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Jeff Rowe
Jeff Rowe
Jeffrey Rowe has more than 40 years of experience in all aspects of industrial design, mechanical engineering, and manufacturing. On the publishing side, he has written well over 1,000 articles for CAD, CAM, CAE, and other technical publications, as well as consulting in many capacities in the … More »

Major Autodesk Disruption: Carl Bass Resigns

 
February 16th, 2017 by Jeff Rowe

It’s said that all good things must come to an end, and last week at Autodesk, they did, with the resignation of Carl Bass, Autodesk’s President and CEO.

While at SOLDIWORKS World last week, I received an early morning email from an Autodesk spokesperson that the company was announcing that Carl Bass had decided to step down from his role as President and CEO. “With our subscription and cloud business well underway, Carl and the board have determined that now is the right time for Carl to step aside and let someone else guide the company into its next phase,” said the spokesperson.

Carl Bass Steps Down. Source: Bloomberg

While the search is underway for a new President/CEO, Autodesk’s Board has formed an Interim Office of the Chief Executive to oversee the Company’s day-to-day operations, which will be headed by Amar Hanspal, senior vice president and chief product officer and Andrew Anagnost, senior vice president and chief marketing officer as interim co-chief executive officers.

Amar and Andrew are very capable and bring more than 50 years of combined experience at Autodesk. They both have strong backgrounds in product, strategy and go-to-market, and their combined expertise will continue to drive the company’s subscription business. While Autodesk said it was focusing on its transition to a cloud and subscription-based business, as part of that transition, the company last February laid off 10 percent of its workforce.

Note the emphasis on the “subscription business.” Since its inception, it’s something that has not set well with a lot of Autodesk customers and has been an ongoing bone of contention. Autodesk has hardly been alone with the subscription model, just look how Adobe has exploited it. However, Autodesk customers were left with no alternative deployment choices as the subscription hatched and proliferated.

Carl Bass In His Comfort Zone (Note the Instructables t-shirt)

Over the past 24 years, Bass had served in various roles at Autodesk. He joined the company in 1993 when Autodesk acquired his company, Ithaca Software. He was forced out two years later by then-CEO Carol Bartz, only to be reinstated a few months later after demands from engineers in the company. In 1999, he left Autodesk again to launch another startup called Buzzsaw, which Autodesk acquired two years later in 2001, bringing Bass back into the company. When Bartz stepped down as CEO in 2006, Bass took over the reigns for the next 11 years.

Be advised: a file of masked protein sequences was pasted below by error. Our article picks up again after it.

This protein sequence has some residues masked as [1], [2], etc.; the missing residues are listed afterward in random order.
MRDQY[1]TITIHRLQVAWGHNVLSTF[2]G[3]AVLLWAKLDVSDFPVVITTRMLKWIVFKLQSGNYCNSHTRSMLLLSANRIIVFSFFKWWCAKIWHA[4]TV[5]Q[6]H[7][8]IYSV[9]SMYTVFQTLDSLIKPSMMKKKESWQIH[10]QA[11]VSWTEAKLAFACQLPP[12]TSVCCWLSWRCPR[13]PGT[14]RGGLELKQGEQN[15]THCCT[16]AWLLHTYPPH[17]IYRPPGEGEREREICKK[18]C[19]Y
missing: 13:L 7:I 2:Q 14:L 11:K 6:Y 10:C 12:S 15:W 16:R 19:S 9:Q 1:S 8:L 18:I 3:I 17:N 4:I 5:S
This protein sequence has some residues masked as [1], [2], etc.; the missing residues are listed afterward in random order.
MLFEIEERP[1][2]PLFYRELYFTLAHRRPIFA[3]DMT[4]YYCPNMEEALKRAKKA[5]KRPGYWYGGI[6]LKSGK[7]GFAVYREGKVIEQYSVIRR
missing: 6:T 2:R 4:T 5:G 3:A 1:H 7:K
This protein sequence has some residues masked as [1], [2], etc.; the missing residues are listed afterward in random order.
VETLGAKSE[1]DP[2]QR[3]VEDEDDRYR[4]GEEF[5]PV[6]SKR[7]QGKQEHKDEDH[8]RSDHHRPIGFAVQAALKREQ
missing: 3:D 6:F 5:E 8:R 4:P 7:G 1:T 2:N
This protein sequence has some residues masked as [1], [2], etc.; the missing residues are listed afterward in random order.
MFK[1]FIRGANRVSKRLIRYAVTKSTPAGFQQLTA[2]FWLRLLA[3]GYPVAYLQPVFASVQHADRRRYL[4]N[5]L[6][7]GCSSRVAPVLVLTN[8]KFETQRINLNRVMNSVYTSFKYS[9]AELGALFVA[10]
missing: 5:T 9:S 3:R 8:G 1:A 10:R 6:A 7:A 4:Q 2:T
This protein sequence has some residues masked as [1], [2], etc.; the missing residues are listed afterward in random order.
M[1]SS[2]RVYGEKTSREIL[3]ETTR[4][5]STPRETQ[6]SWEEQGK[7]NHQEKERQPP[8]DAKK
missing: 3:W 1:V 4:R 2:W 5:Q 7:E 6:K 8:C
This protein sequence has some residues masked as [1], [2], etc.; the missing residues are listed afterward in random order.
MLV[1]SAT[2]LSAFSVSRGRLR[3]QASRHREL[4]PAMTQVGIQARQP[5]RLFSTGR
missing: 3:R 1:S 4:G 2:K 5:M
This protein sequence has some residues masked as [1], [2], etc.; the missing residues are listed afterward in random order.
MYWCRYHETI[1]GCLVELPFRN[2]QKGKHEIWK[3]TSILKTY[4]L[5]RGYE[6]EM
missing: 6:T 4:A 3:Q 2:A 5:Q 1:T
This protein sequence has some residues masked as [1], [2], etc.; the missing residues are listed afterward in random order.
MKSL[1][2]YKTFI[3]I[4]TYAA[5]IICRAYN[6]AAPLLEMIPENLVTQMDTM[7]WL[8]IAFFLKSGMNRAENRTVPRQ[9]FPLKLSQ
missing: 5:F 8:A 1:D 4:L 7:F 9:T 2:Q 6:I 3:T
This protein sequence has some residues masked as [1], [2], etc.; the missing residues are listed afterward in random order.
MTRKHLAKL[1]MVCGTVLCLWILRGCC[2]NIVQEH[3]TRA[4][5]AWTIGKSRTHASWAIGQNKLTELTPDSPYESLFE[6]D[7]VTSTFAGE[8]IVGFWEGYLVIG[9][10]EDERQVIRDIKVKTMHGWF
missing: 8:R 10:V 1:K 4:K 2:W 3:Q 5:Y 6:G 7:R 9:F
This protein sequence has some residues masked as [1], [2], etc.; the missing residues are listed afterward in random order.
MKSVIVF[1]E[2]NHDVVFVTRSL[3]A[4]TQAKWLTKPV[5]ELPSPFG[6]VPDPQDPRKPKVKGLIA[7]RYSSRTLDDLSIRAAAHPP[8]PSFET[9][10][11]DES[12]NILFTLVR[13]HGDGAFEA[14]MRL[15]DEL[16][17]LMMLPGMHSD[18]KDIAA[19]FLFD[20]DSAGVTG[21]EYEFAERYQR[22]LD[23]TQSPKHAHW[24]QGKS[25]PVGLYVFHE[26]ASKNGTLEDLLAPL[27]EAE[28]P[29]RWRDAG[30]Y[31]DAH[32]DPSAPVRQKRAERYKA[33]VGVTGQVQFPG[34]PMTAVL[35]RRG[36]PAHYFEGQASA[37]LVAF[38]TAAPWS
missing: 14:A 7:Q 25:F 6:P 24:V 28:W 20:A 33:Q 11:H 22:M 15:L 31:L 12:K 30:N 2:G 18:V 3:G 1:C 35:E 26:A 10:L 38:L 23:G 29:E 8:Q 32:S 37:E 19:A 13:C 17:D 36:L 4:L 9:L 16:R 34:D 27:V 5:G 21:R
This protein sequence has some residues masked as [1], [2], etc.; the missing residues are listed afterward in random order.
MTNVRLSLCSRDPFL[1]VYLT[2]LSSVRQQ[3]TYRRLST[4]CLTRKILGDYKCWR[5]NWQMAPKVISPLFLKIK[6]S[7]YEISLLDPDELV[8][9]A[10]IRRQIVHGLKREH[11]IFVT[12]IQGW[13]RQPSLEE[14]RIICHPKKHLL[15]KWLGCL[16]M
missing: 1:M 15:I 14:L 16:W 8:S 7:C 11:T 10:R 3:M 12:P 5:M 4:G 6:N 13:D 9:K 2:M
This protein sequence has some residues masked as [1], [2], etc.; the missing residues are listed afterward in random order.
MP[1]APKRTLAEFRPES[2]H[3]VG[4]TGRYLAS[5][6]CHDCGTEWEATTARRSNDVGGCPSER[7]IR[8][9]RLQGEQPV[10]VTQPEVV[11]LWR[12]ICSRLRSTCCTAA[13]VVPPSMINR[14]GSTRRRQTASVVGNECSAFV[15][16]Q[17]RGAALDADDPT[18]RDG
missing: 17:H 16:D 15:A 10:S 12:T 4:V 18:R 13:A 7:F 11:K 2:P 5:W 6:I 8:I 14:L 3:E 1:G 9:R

In a press release, Bass said, “It’s been my honor to lead Autodesk through this exciting period of growth and change. I’m very proud of everything we accomplished – from both a business and technology perspective. Our cloud and subscription business is well underway.

The company’s strategy is working, the management team is strong and it’s the right time for me to step aside. Autodesk is poised for even greater success as it enters this next phase. I’m looking forward to my next adventure but will continue working with the company through my role as a board member and am committed to ensuring that the cloud and subscription business model will continue to be successful.”

In the following video, Autodesk CEO Carl Bass talks about the power of new ideas, disruption caused by machine learning technology and how Autodesk is finding opportunities from the disruption of his own business.

Autodesk CEO Carl Bass: How Disruption Creates Opportunities for the Disrupted

Carl was always about disruption, and his departure was a major nod to his modus operandi.

As for what’s next for Carl, that’s anybody’s guess. “I am not leaving to spend more time with my family — that presumes my family wants to spend more time with me,” he said, somewhat tongue in cheek. “I will, however, be spending more time in my shop with my robots. I also have some other plans and will have more to say on what I’m doing in the next few months.”

For too many engineering software companies, it’s become all about the marketing hype. I’m sorry, but it’s all about product and Carl Bass was always about the product — and he kept it real. For that reason alone, he should be regarded as one of the few remaining champions of the customer, and not just the stockholder.

He’ll be missed, but we wish him well in all of his future endeavors, whatever they might be.

And The Winner Is . . . At our exhibit booth last week at SOLIDWORKS World we encouraged attendees to drop a business card off for a chance to win an Amazon Echo with a random drawing at the end of the conference. We received a lot of business cards and the winner of our drawing was Scott Taylor, a 2015 University of Colorado Boulder graduate with a BS in Mechanical Engineering.  Scott works for Coorstek (Grand Junction, CO) as a manufacturing/automation engineer, and uses SolidWorks to design everything from machine guarding fixtures to production and inspection machines. Congratulations Scott!

Scott Taylor’s Reaction After Learning He Won An Amazon Echo From MCADCafe

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